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Summary of topic 2.4

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Environmental Systems and Societies

Environmental Systems and Societies

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  • 1. Topic 2.4 Biomes
  • 2. Biosphere and Biomes • Biosphere – Regions of the planet able to support life • Biome – A large patch of land with similar conditions throughout which characteristic plants are adapted to survive • You can show the positions of different biomes on a climograph
  • 3. Biomes • There are 3 factors which determine a biome: – Amount of water (rainfall) – Amount of sunlight (insolation) – Temperature • All of these factors affect photosynthesis • The rate of photosynthesis determines the net primary productivity (NPP) of a system and therefore determines the location and make-up of a biome http://www.windows2universe.org/earth/ecosystems.html http://www.marietta.edu/~biol/biomes/biome_main.htm
  • 4. DifferentBiomes BIOME CLIMATE ADAPATED PLANT LIFE Tropical rain forest 20oC Rainfall throughout the year. Short dryseason Verydiverse Savanna 25-35oC Semiarid– low rainfall in winter and heavy in summer Perennialgrasses Temperate deciduous forest -5 – 25oC Snow inwinterandmoderatesummer rain Richdiversityoftrees andshrubs Grassland 0 – 25oC Lowrainfall Diversegrasses,sedg es broad leaved plans Cold desert 0 – 22oC Verylowrainfall Fewspecies of plantsand shrubs Tundra -22 – 5oC Verylowrainfall Fewspeciesofshrubs ,mossesandlichens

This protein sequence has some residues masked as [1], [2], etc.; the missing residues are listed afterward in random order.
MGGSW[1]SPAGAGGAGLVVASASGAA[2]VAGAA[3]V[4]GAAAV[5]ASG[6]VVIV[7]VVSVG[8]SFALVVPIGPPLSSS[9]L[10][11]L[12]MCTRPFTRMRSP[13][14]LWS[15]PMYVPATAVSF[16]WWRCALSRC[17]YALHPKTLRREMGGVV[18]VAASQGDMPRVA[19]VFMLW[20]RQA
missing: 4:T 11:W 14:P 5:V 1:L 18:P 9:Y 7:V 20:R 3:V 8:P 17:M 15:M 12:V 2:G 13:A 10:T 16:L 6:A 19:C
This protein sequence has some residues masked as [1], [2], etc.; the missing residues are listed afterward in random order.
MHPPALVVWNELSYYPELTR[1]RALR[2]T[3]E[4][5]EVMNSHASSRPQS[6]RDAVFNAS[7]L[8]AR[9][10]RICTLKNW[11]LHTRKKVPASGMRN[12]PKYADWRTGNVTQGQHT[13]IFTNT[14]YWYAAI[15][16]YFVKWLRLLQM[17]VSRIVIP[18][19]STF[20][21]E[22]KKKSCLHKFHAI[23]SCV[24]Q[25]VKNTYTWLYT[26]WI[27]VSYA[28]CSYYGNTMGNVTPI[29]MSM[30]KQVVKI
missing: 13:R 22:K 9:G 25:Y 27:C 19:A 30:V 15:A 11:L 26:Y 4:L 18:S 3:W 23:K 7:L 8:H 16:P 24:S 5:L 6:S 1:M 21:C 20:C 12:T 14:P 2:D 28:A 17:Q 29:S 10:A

• 5. http://www.marietta.edu/~biol/biomes/biome_main.htm
  • 6. A Climograph
  • 7. A Climograph
  • 8. The Tri-cellular Model • The distibution of biomes can be understood by looking at patterns of atmospheric air circulation • The most used model is the ‘tri-cellular’ model:
  • 9. The Tri-cellular Model • There are 3 cells types (one of each in the northern and southern hemisphere: – The Hadley Cells – The Ferrel Cells – The Polar Cells • In the Hadley Cells (close to the equator), air heats up, rises, then cools and condenses, forming large cumulonimbus (rain) clouds. Pressure is low as air rises. Due to the high temperatures and high rainfall, tropical rainforest biomes form • In the Ferrel Cells (approx 30o N and S of the equator), the air cools and starts to descend. Descending air causes high pressure. Since the air has lost its moisture, it causes desert biomes to form. • Air now heads either back to the Hadley Cell at ground level, or to polar regions as warm winds (south-westerlies in northern hemisphere and northeasterlies in the southern hemisphere). When the air reaches the poles, it forms the Polar Cells (approx. 60o N and S of the equator). The air cools as it hits colder winds. It condenses and rain falls. These conditions create temperate forest biomes.
  • 10. The Tri-cellular Model
  • 11. Questions 1. What is the difference between a biosphere, a biome and an ecosystem? 2. Make a table to show the following biomes, with information about insolation, precipitation and temperature for each: - Tropical rainforest - Desert - Tundra - Temperate forest 3. Which biomes have (a) the highest (b) the lowest net primary productivity? Why?